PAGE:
As a teenager new to her neighborhood, Thelma Gaitor Freeman Harris was enthralled in two passions: going to the library and participating in amateur shows with her sisters at the Harlem Square hotspot in Overtown.
A chance meeting with seaman Walter Freeman in 1945 while she studied at Florida A&M University altered her future. The two married. But his sailor duties called him away from home often so, Harris, a young mother to their daughter Brenda, had to work.
All of which meant more schooling. Harris, who died at 88 on July 4, made local history when she tied all of her studies together. She earned an associate of arts in police science and criminology from Miami-Dade Community College, a bachelor’s in continuing studies at the University of Miami, and a master’s of science in human resources from Biscayne College, now known as St. Thomas University.
In June 1962, Harris became the first black female officer in Florida and would spend the next 20 years with the Miami-Dade Police Department. Miami Times columnist James Sawyer dubbed her “Lady Behind the Badge” in his columns, praising her for her work with children in the community.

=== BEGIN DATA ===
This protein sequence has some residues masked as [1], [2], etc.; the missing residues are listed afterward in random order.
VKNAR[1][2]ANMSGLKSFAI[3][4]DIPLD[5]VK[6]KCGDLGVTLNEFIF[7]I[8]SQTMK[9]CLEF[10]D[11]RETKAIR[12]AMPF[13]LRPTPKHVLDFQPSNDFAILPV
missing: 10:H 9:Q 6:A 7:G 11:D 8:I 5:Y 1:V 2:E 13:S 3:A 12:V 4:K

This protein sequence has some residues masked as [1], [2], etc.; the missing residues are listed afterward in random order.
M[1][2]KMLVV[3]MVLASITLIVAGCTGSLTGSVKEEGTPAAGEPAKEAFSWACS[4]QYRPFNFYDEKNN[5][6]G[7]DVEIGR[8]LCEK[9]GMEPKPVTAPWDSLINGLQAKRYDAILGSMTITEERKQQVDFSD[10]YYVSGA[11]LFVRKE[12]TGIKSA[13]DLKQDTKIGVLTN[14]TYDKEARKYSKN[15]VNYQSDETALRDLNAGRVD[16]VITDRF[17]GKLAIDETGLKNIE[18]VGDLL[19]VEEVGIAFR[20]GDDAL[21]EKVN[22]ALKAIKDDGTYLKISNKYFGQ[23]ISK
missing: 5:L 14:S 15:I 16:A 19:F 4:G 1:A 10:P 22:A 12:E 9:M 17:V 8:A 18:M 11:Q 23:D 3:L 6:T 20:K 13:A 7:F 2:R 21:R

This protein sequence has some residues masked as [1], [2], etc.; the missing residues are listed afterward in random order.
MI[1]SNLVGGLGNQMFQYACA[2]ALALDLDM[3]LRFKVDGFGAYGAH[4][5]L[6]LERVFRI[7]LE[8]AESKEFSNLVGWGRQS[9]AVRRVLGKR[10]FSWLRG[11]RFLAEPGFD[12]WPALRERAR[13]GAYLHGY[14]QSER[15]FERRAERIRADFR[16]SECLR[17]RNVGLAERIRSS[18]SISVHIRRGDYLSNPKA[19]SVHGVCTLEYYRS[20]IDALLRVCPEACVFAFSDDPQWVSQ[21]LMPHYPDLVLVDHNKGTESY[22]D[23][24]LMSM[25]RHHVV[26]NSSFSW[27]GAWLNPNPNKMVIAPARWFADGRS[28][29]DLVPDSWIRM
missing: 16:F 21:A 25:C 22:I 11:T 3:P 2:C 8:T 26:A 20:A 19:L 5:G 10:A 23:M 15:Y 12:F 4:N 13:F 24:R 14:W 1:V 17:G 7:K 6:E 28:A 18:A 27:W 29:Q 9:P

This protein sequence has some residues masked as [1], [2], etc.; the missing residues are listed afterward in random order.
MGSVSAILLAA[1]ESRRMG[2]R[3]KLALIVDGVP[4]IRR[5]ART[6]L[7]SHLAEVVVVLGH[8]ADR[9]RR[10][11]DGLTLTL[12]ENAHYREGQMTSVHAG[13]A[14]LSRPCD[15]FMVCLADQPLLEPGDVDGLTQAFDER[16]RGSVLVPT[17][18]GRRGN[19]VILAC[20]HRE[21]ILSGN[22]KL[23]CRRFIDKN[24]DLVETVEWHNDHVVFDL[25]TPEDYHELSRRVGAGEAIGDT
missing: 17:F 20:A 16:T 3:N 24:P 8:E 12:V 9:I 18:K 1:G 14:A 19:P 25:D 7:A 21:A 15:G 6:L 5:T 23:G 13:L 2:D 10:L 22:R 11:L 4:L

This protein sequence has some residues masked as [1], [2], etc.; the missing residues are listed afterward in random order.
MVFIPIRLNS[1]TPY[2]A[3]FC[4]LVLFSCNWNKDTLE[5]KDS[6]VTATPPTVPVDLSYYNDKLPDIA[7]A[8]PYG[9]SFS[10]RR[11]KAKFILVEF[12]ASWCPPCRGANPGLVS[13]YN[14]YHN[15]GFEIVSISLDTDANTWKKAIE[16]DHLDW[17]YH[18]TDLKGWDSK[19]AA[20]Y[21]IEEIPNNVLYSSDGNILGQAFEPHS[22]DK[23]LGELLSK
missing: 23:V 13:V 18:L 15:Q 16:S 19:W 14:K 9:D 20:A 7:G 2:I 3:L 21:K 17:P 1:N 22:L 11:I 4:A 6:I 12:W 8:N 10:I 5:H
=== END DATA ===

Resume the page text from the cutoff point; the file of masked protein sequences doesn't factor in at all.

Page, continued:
Her favorite job: working undercover. But don’t tell anybody.
“She was a great mom and I was the obedient child because when I was small and she was undercover, when she first started, she told me I best not say anything to anybody,” Brenda Freeman said, chuckling. Naturally, friends would ask her why they always saw her mother at the shopping malls.
“I said, ‘She just liked to shop a lot,’” Freeman said.
Harris was “busted,” so to speak, when one of the programs she helped initiate, the “Officer Friendly” program, caught national attention with a news report in California.
“Someone read about that Officer Friendly and that’s how it came out she was undercover. She was so angry about that because she loved being undercover,” Freeman said.
Harris, later remarried to the late Edward Harris, embodied the “Officer Friendly” persona, working as a police-school liaison officer for junior high schools in the North District and Hialeah to help improve the image of police officers and their careers.
Outside of policing, Harris was a pioneer member of Mount Hermon AME Church and a soprano soloist with the Miami Oratorio Society. Her efforts impressed others.
“Being the first black female cop on the force, I can imagine Officer Harris had to put up with a ton of crap from folks, both black and white. And for that I salute her,” wrote Jeff Fechter-Kelley on Facebook.
Harris is survived by her daughter Brenda Freeman, granddaughter Sheri Dillard Rusley and great-grandchildren Briyanna, Jayce and Jairam Rusley. Services were held.
Follow @HowardCohen on Twitter.